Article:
A small percentage of the population on a rotating basis will receive the survey each year, no household will receive it more than once every five years. In June 2009, the U. S. Census Bureau announced. However, the final form did not contain a separate "same-sex married couple" option; when noting the relationship between household members, same-sex couples who are married could mark their spouses as being "Husband or wife", the same response given by opposite-sex married couples. An "unmarried partner" option was available for couples; the 2010 census cost $13 billion $42 per capita. Operational costs were $5.4 billion under the $7 billion budget. In December 2010 the Government Accountability Office noted that the cost of conducting the census has doubled each decade since 1970. In a detailed 2004 report to Congress, the GAO called on the Census Bureau to address cost and design issues, at that time, had estimated the 2010 Census cost to be $11 billion. In August 2010, Commerce Secretary Gary Locke announced that the census operational costs came in under budget.
Locke credited the management practices of Census Bureau director Robert Groves, citing in particular the decision to buy additional advertising in locations where responses lagged, which improved the overall response rate. The agency has begun to rely more on questioning neighbors or other reliable third parties when a person could not be reached at home, which reduced the cost of follow-up visits. Census data for about 22% of U. S. househol
Madison County, Virginia
Madison County is a county located in the Commonwealth of Virginia. As of the 2010 census, the population was 13,308, its county seat is Madison. Madison County was established in December 1792, created from Culpeper County; the county is named for the Madison family. President James Madison is a descendant of that family. According to the U. S. Census Bureau, the county has a total area of 322 square miles, of which 321 square miles is land and 1.2 square miles is water. A significant portion of western Madison County is within Shenandoah National Park, including Hawksbill Mountain, the highest point in both the park and in Madison County, Old Rag Mountain, one of the park's most popular tourist destinations, Rapidan Camp, the presidential retreat built by Herbert Hoover. Hoover's Camp was built between 1929 and 1932; the camp consisted of 13 buildings with the main one being "The Brown House". In 2017, only three of these houses are still standing; the camp was built where two streams merge to form the Rapidan River because fishing was Hoover's favorite pastime.
Hoover made sure that the camp was built at an elevation where mosquitos would not be a nuisance while fishing. The camp was donated to the Commonwealth of Virginia in 1932 so other presidents could use it and in December 1935 it became a part of Shenandoah National Park. Page County, Virginia – northwest Rappahannock County, Virginia – north Culpeper County, Virginia – east Orange County, Virginia – southeast Greene County, Virginia – southwest Shenandoah National Park US 15 US 29 SR 230 SR 231 As of the census of 2000, there were 12,520 people, 4,739 households, 3,521 families residing in the county; the population density was 39 people per square mile. There were 5,239 housing units at an average density of 16 per square mile; the racial makeup of the county was 86.71% White, 11.41% Black or African American, 0.14% Native American, 0.50% Asian, 0.02% Pacific Islander, 0.29% from other races, 0.93% from two or more races. 0.77% of the population were Hispanic or Latino of any race. There were 4,739 households out of which 30.90% had children under the age of 18 living with them, 61.40% were married couples living together, 8.80% had a female householder with no husband present, 25.70% were non-families.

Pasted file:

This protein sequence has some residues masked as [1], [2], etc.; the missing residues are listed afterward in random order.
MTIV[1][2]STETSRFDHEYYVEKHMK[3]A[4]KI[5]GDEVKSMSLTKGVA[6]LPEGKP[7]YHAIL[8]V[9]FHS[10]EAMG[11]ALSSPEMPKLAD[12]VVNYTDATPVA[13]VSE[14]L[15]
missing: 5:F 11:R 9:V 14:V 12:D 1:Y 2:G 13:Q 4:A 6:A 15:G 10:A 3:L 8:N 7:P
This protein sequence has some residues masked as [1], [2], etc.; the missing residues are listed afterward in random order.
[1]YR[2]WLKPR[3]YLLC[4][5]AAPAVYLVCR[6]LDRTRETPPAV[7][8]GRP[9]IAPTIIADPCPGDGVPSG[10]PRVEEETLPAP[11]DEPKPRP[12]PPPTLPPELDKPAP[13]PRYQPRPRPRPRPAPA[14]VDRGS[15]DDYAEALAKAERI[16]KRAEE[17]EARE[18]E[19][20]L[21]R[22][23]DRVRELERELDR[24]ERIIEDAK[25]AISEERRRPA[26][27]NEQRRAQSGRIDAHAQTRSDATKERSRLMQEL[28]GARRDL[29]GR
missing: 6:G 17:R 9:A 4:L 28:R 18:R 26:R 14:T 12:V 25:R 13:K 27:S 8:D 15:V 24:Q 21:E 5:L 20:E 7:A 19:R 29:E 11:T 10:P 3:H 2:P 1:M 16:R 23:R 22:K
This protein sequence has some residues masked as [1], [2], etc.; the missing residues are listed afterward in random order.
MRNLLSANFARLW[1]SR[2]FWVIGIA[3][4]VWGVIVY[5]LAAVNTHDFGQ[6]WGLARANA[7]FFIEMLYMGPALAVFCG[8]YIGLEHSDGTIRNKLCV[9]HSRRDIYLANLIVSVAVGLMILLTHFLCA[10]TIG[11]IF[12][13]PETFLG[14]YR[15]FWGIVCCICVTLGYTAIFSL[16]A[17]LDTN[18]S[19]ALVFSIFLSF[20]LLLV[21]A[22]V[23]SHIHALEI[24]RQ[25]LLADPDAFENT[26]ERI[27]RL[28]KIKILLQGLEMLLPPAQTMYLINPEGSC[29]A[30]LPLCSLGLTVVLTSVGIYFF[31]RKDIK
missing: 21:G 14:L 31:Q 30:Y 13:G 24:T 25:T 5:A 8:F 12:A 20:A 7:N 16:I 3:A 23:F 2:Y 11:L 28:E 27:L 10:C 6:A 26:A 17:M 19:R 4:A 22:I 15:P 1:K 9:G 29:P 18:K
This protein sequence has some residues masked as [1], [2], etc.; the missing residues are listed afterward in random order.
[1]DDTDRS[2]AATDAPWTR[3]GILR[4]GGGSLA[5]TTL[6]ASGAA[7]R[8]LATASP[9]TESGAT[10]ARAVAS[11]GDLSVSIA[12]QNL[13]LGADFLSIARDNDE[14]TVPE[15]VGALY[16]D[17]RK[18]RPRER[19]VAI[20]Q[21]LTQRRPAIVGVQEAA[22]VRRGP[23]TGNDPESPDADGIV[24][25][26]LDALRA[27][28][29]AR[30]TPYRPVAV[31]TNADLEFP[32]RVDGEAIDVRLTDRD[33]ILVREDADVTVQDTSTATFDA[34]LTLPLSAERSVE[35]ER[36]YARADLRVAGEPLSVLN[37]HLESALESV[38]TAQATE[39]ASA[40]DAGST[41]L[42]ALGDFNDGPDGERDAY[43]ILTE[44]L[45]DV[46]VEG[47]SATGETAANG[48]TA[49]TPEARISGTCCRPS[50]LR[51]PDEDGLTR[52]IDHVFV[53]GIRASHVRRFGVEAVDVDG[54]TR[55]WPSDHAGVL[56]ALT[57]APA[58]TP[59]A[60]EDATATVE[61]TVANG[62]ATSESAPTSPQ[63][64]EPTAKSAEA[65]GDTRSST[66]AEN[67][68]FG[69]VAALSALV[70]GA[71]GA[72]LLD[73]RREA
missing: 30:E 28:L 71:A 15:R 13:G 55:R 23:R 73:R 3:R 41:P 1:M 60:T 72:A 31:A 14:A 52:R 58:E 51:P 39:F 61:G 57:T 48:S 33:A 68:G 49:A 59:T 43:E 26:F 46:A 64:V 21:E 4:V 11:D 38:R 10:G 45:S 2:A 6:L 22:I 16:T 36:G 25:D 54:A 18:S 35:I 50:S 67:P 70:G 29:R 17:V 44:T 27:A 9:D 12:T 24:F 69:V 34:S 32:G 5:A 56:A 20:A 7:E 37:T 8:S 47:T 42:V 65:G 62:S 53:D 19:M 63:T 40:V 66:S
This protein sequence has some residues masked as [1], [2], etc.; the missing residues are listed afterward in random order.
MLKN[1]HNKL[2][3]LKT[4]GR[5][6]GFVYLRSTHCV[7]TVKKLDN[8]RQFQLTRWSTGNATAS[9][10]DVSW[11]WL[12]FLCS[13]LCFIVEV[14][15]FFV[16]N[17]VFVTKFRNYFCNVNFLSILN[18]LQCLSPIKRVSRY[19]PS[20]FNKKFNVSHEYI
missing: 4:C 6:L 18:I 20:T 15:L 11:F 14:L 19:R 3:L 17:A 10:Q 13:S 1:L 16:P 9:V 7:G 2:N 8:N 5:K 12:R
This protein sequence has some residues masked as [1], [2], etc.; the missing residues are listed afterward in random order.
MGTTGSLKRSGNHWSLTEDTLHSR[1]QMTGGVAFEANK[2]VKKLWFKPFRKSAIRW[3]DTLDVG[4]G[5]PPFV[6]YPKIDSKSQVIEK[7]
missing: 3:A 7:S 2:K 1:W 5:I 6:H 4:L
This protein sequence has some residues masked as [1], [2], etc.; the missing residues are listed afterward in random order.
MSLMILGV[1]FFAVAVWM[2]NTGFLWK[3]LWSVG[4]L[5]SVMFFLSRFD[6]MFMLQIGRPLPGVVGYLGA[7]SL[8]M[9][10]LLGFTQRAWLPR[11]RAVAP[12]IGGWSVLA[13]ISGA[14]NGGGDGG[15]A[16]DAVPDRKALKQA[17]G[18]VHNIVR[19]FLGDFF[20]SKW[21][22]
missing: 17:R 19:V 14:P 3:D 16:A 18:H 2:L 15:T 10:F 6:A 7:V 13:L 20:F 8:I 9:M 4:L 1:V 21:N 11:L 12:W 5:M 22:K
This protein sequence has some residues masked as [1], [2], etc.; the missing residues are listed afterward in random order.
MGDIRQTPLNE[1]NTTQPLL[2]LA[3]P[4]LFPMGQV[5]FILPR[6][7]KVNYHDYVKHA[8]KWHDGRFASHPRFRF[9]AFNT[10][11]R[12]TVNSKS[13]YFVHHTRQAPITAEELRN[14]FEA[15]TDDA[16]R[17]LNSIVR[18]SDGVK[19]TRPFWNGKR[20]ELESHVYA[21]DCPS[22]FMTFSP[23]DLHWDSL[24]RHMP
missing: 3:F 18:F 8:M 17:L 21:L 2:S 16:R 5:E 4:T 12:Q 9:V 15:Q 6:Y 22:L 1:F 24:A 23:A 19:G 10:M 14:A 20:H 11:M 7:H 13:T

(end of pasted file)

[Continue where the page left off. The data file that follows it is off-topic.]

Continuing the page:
21.80% of all households were made up of individuals and 9.50% had someone living alone, 65 years of age or older. The average household size was 2.60 and the average family size was 3.03. In the county, the population was spread out with 24.10% under the age of 18, 6.90% from 18 to 24, 27.60% from 25 to 44, 26.40% from 45 to 64, 15.00% who were 65 years of age or older. The median age was 40 years. For every 100 females there were 95.00 males. For every 100 females age 18 and over, there were 94.60 males. There are more cows in Madison County than people; the median income for a household in the county was $39,856, the median income for a family was $44,857. Males had a median income of $30,805 versus $24,384 for females; the per capita income for the county was $18,636. About 6.90% of families and 9.60% of the population were below the poverty line, including 12.70% of those under age 18 and 10.20% of those age 65 or over. Madison County Public Schools has around 2000 students in four schools. Madison Primary School has around 370 students.
Waverly Yowell Elementary School has grades 3 -- around 410 students. William Wetsel Middle School has around 415 students. Madison County High School has around 665 students. All statistics based on 2007–2008 VA DOE statistics, it is home to Woodberry Forest School, a private, all-male boarding school. Madison County High School is the county's only High School. Grades 9–12 attend MCHS; the total number of students at MCHS was 584 for 2013–2014. Madison County's nickname have two main logos. One is an inked drawing of a Mountaineer standing on a mountain. In the background, a caravan of people and covered wagons can be seen being led by the Mountaineer; the second main logo is a "M" with a "C" offset and connected to it standing for Madison County, the name of both the county and high school. The colors are white. MCHS fields athletic teams in football, soccer, wrestling, cross country, golf and softball. Swimming was added as a sport in 2011. Cheerleading teams are fielded for football and basketball games.